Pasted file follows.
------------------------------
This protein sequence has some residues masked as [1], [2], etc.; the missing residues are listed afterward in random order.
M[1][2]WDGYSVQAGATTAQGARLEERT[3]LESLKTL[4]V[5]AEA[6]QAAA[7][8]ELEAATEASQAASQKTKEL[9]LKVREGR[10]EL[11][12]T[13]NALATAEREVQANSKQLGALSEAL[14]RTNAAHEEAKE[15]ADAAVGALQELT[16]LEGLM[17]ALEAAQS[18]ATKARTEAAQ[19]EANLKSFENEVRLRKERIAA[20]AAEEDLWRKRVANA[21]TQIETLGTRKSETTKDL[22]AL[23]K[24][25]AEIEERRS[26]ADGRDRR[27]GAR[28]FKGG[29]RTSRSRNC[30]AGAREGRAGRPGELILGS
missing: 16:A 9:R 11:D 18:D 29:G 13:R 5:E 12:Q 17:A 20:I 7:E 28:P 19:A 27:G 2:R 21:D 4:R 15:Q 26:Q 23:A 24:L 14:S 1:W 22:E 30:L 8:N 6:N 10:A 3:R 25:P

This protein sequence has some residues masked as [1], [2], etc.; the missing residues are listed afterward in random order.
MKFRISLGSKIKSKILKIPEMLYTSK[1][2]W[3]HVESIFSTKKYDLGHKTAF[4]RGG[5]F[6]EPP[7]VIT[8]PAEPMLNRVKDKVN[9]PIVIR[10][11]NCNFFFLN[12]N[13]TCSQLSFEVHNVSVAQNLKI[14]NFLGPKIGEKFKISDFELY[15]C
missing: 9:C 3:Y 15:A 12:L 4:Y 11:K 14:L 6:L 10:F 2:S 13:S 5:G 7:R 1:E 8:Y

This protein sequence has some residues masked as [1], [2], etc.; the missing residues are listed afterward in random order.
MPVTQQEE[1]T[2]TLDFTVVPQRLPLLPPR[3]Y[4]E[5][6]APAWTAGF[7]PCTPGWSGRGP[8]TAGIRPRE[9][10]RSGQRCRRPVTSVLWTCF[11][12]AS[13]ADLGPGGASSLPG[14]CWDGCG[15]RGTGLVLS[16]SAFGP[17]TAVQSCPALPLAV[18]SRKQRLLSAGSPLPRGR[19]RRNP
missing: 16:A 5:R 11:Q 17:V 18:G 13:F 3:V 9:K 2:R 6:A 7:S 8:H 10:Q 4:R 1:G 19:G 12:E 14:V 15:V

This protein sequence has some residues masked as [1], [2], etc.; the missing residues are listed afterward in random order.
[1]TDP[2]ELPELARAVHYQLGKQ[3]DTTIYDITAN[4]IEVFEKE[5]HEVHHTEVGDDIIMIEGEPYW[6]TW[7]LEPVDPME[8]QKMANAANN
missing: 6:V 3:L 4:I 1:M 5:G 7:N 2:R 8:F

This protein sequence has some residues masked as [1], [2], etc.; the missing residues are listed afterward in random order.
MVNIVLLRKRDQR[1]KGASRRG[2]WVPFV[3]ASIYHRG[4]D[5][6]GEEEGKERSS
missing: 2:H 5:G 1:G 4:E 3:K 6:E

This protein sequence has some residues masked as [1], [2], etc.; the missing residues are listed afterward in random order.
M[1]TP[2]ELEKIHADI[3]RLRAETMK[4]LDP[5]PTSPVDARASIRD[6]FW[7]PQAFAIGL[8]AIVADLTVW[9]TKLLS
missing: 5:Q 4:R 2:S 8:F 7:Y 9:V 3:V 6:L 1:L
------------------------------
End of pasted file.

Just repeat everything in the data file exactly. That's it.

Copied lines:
This protein sequence has some residues masked as [1], [2], etc.; the missing residues are listed afterward in random order.
M[1][2]WDGYSVQAGATTAQGARLEERT[3]LESLKTL[4]V[5]AEA[6]QAAA[7][8]ELEAATEASQAASQKTKEL[9]LKVREGR[10]EL[11][12]T[13]NALATAEREVQANSKQLGALSEAL[14]RTNAAHEEAKE[15]ADAAVGALQELT[16]LEGLM[17]ALEAAQS[18]ATKARTEAAQ[19]EANLKSFENEVRLRKERIAA[20]AAEEDLWRKRVANA[21]TQIETLGTRKSETTKDL[22]AL[23]K[24][25]AEIEERRS[26]ADGRDRR[27]GAR[28]FKGG[29]RTSRSRNC[30]AGAREGRAGRPGELILGS
missing: 16:A 9:R 11:D 18:D 29:G 13:R 5:E 12:Q 17:A 20:I 7:E 28:P 19:A 27:G 2:R 21:D 4:R 15:Q 26:Q 23:A 24:L 14:S 1:W 22:E 30:L 8:N 6:N 10:A 3:R 25:P

This protein sequence has some residues masked as [1], [2], etc.; the missing residues are listed afterward in random order.
MKFRISLGSKIKSKILKIPEMLYTSK[1][2]W[3]HVESIFSTKKYDLGHKTAF[4]RGG[5]F[6]EPP[7]VIT[8]PAEPMLNRVKDKVN[9]PIVIR[10][11]NCNFFFLN[12]N[13]TCSQLSFEVHNVSVAQNLKI[14]NFLGPKIGEKFKISDFELY[15]C
missing: 9:C 3:Y 15:A 12:L 4:Y 11:K 14:L 6:L 10:F 2:S 13:S 5:G 7:R 1:E 8:Y

This protein sequence has some residues masked as [1], [2], etc.; the missing residues are listed afterward in random order.
MPVTQQEE[1]T[2]TLDFTVVPQRLPLLPPR[3]Y[4]E[5][6]APAWTAGF[7]PCTPGWSGRGP[8]TAGIRPRE[9][10]RSGQRCRRPVTSVLWTCF[11][12]AS[13]ADLGPGGASSLPG[14]CWDGCG[15]RGTGLVLS[16]SAFGP[17]TAVQSCPALPLAV[18]SRKQRLLSAGSPLPRGR[19]RRNP
missing: 16:A 5:R 11:Q 17:V 18:G 13:F 3:V 9:K 2:R 6:A 7:S 8:H 10:Q 4:R 1:G 19:G 12:E 14:V 15:V

This protein sequence has some residues masked as [1], [2], etc.; the missing residues are listed afterward in random order.
[1]TDP[2]ELPELARAVHYQLGKQ[3]DTTIYDITAN[4]IEVFEKE[5]HEVHHTEVGDDIIMIEGEPYW[6]TW[7]LEPVDPME[8]QKMANAANN
missing: 6:V 3:L 4:I 1:M 5:G 7:N 2:R 8:F

This protein sequence has some residues masked as [1], [2], etc.; the missing residues are listed afterward in random order.
MVNIVLLRKRDQR[1]KGASRRG[2]WVPFV[3]ASIYHRG[4]D[5][6]GEEEGKERSS
missing: 2:H 5:G 1:G 4:E 3:K 6:E

This protein sequence has some residues masked as [1], [2], etc.; the missing residues are listed afterward in random order.
M[1]TP[2]ELEKIHADI[3]RLRAETMK[4]LDP[5]PTSPVDARASIRD[6]FW[7]PQAFAIGL[8]AIVADLTVW[9]TKLLS
missing: 5:Q 4:R 2:S 8:F 7:Y 9:V 3:V 6:L 1:L